Overseas briefing

March 5, 2009

United States

Governor and chancellor fall out

A clash between the head of Nevada's higher education system and its state governor has led to a breakdown in relations. The row stems from a newspaper article written by James E. Rogers, the chancellor of the Nevada System of Higher Education, which was openly critical of Governor James Gibbons. The article, which appeared in the Nevada Appeal, accused the Republican politician of being "a greedy, uninterested, unengaged human being". Mr Gibbons responded by announcing in a press release that because of the "incendiary and fictitious accusations", he would no longer deal with Mr Rogers directly. Instead, the chancellor will appoint a liaison officer to act as a go-between.


Downturn sees MBA rules relaxed

Chinese universities have been ordered to enrol MBA students without the work experience they usually need in a bid to tackle unemployment. According to the Shanghai Daily, universities in the city have each been asked to admit 50 to 60 extra graduates into their MBA programmes this year. Whereas applicants would normally need at least three years of work experience to be considered, the Ministry of Education has asked institutions to waive this stipulation. Across China, the ministry is hoping to admit 6,000 new graduates with no work experience into MBA programmes this year as part of a drive to increase postgraduate numbers by 50,000. Other disciplines the Government is seeking to boost include public administration, engineering, law and accounting.


Israeli institutions boycotted

Members of a Canadian lecturers' union have voted for an academic boycott of Israeli universities. The resolution passed by the Ontario branch of the Canadian Union of Public Employees (CUPE) stops short of a boycott of individual academics, as was mooted previously, but does sanction a boycott of institutions and puts pressure on Canadian universities to cut research and investment ties that could benefit the Israeli Defence Force, The Toronto Star reported. Although the move has been condemned by Jewish groups in Canada, it was passed by a clear majority vote. Members of CUPE's Ontario branch called on the union nationally to develop a campaign against what it branded Israel's "apartheid" practices, such as building a wall around Palestinian territory and invading the Gaza Strip in December.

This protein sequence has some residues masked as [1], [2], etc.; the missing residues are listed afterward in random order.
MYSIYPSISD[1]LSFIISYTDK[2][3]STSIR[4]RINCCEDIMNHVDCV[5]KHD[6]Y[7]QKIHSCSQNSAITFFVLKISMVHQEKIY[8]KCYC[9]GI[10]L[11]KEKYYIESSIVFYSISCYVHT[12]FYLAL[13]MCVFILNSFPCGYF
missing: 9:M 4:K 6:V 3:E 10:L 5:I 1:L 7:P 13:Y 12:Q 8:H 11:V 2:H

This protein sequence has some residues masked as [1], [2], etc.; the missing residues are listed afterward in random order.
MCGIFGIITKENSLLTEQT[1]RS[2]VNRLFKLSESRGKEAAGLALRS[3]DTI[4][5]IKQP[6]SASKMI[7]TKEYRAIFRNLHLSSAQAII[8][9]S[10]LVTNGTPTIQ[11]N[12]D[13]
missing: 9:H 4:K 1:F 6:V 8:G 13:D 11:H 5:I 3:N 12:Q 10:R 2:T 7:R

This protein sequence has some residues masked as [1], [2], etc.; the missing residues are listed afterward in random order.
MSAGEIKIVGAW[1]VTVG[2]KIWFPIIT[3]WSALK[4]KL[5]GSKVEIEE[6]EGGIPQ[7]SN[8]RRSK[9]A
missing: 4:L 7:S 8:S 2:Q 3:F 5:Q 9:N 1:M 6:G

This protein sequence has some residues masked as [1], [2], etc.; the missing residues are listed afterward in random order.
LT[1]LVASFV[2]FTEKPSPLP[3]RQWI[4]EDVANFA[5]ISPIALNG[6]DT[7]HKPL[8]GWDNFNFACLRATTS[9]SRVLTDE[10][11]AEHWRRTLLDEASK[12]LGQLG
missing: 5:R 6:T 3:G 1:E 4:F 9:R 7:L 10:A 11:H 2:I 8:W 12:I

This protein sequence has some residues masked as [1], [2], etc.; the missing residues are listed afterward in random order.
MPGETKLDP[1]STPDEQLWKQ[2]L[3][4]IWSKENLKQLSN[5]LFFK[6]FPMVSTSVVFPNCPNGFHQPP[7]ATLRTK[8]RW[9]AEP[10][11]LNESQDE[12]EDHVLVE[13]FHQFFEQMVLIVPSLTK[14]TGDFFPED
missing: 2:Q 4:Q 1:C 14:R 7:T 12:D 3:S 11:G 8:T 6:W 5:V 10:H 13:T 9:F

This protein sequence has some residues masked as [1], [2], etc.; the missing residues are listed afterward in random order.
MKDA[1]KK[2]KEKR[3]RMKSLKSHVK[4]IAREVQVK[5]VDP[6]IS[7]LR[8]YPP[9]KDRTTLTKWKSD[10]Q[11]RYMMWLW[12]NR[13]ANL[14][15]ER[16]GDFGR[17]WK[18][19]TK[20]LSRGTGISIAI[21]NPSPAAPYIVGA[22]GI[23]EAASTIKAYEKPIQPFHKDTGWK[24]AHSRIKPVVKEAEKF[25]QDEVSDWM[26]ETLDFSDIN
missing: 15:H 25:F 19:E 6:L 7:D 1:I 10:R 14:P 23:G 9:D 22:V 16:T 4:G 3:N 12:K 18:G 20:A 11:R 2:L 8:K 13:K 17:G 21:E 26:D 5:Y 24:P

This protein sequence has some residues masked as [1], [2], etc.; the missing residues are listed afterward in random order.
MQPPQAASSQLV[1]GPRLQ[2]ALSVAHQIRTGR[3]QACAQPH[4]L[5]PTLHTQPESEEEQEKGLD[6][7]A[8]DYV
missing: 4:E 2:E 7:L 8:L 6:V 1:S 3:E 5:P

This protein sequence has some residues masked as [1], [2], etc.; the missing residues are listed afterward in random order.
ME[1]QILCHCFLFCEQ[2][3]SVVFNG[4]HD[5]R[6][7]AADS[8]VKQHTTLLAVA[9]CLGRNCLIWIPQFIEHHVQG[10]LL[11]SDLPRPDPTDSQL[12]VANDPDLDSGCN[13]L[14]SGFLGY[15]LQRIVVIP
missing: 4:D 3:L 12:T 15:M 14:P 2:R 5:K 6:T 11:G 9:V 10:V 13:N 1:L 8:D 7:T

'Fake' universities are rife

An official report suggests that there are more than 20 "fake" universities operating in India. According to the University Grants Commission (UGC), Uttar Pradesh has nine fake institutions - more than any other region - and Delhi has six, the Indian Express reported. The UGC said that only universities established by Act of Parliament or granted university status by state legislatures are legitimate. Those not created through such legislation, many of which operate under the Societies Registration Act, have no right to confer degrees, it said.


Wanted: bodies to fill corpse gap

A shortage of corpses is impeding medical research and training in Australia. In a call for more people to leave their bodies to science, the University of Adelaide said its current haul of about 80 corpses a year was not enough. Wesley Fisk, head of dissection at the university's department of anatomical sciences, told ABC News: "It's something that we want people to think about. It's a fairly powerful thing to donate your body to science."


Germany reaffirms Adama links

In light of its long-term links with Ethiopia, the German Government has reaffirmed its commitment to help Adama University with the appointment of Herbert Eichele as its president. Claas Dieter Knoop, Germany's Ambassador to Ethiopia, also visited the university and pledged further financial and technical assistance. Adama is based in the Oromia region and, like many Ethiopian institutions, has faced financial problems. It is now prioritising technical and vocational education, news website Allafrica.com reported.

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